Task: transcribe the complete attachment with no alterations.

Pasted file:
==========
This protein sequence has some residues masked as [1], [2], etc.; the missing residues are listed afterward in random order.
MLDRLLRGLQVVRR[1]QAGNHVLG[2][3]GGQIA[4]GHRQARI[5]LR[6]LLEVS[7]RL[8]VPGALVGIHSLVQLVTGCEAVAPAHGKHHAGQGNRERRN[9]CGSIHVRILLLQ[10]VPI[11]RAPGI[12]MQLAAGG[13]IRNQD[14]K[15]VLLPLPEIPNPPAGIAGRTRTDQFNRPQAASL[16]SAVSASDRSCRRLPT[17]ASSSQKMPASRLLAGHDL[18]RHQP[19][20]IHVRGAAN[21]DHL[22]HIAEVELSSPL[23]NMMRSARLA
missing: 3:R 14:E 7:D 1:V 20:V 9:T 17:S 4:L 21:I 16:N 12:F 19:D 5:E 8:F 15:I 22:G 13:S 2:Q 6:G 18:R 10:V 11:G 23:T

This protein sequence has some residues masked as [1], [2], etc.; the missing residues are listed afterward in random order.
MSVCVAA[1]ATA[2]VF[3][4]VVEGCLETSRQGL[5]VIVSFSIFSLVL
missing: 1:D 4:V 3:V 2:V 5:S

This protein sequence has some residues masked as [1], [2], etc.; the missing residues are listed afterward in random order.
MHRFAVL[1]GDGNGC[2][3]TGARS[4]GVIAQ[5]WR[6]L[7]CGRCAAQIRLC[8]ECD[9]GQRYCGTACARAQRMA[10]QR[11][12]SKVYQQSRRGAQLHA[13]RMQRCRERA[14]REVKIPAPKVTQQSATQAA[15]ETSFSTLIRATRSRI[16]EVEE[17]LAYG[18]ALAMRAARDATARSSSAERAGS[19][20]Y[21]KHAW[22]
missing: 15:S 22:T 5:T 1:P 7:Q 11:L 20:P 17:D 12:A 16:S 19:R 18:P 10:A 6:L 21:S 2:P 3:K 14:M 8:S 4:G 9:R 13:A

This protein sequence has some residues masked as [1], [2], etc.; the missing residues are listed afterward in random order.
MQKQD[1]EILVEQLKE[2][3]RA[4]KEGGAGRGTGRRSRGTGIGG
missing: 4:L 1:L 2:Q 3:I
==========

This protein sequence has some residues masked as [1], [2], etc.; the missing residues are listed afterward in random order.
MLDRLLRGLQVVRR[1]QAGNHVLG[2][3]GGQIA[4]GHRQARI[5]LR[6]LLEVS[7]RL[8]VPGALVGIHSLVQLVTGCEAVAPAHGKHHAGQGNRERRN[9]CGSIHVRILLLQ[10]VPI[11]RAPGI[12]MQLAAGG[13]IRNQD[14]K[15]VLLPLPEIPNPPAGIAGRTRTDQFNRPQAASL[16]SAVSASDRSCRRLPT[17]ASSSQKMPASRLLAGHDL[18]RHQP[19][20]IHVRGAAN[21]DHL[22]HIAEVELSSPL[23]NMMRSARLA
missing: 3:R 14:E 7:D 1:V 20:V 9:T 17:S 4:L 21:I 16:N 12:F 19:D 5:E 8:F 15:I 22:G 13:S 2:Q 6:G 18:R 10:V 11:G 23:T

This protein sequence has some residues masked as [1], [2], etc.; the missing residues are listed afterward in random order.
MSVCVAA[1]ATA[2]VF[3][4]VVEGCLETSRQGL[5]VIVSFSIFSLVL
missing: 1:D 4:V 3:V 2:V 5:S

This protein sequence has some residues masked as [1], [2], etc.; the missing residues are listed afterward in random order.
MHRFAVL[1]GDGNGC[2][3]TGARS[4]GVIAQ[5]WR[6]L[7]CGRCAAQIRLC[8]ECD[9]GQRYCGTACARAQRMA[10]QR[11][12]SKVYQQSRRGAQLHA[13]RMQRCRERA[14]REVKIPAPKVTQQSATQAA[15]ETSFSTLIRATRSRI[16]EVEE[17]LAYG[18]ALAMRAARDATARSSSAERAGS[19][20]Y[21]KHAW[22]
missing: 15:S 22:T 5:T 1:P 7:Q 11:L 20:P 17:D 12:A 16:S 19:R 18:P 10:A 6:L 21:S 2:P 3:K 14:M 8:S 4:G 9:R 13:A

This protein sequence has some residues masked as [1], [2], etc.; the missing residues are listed afterward in random order.
MQKQD[1]EILVEQLKE[2][3]RA[4]KEGGAGRGTGRRSRGTGIGG
missing: 4:L 1:L 2:Q 3:I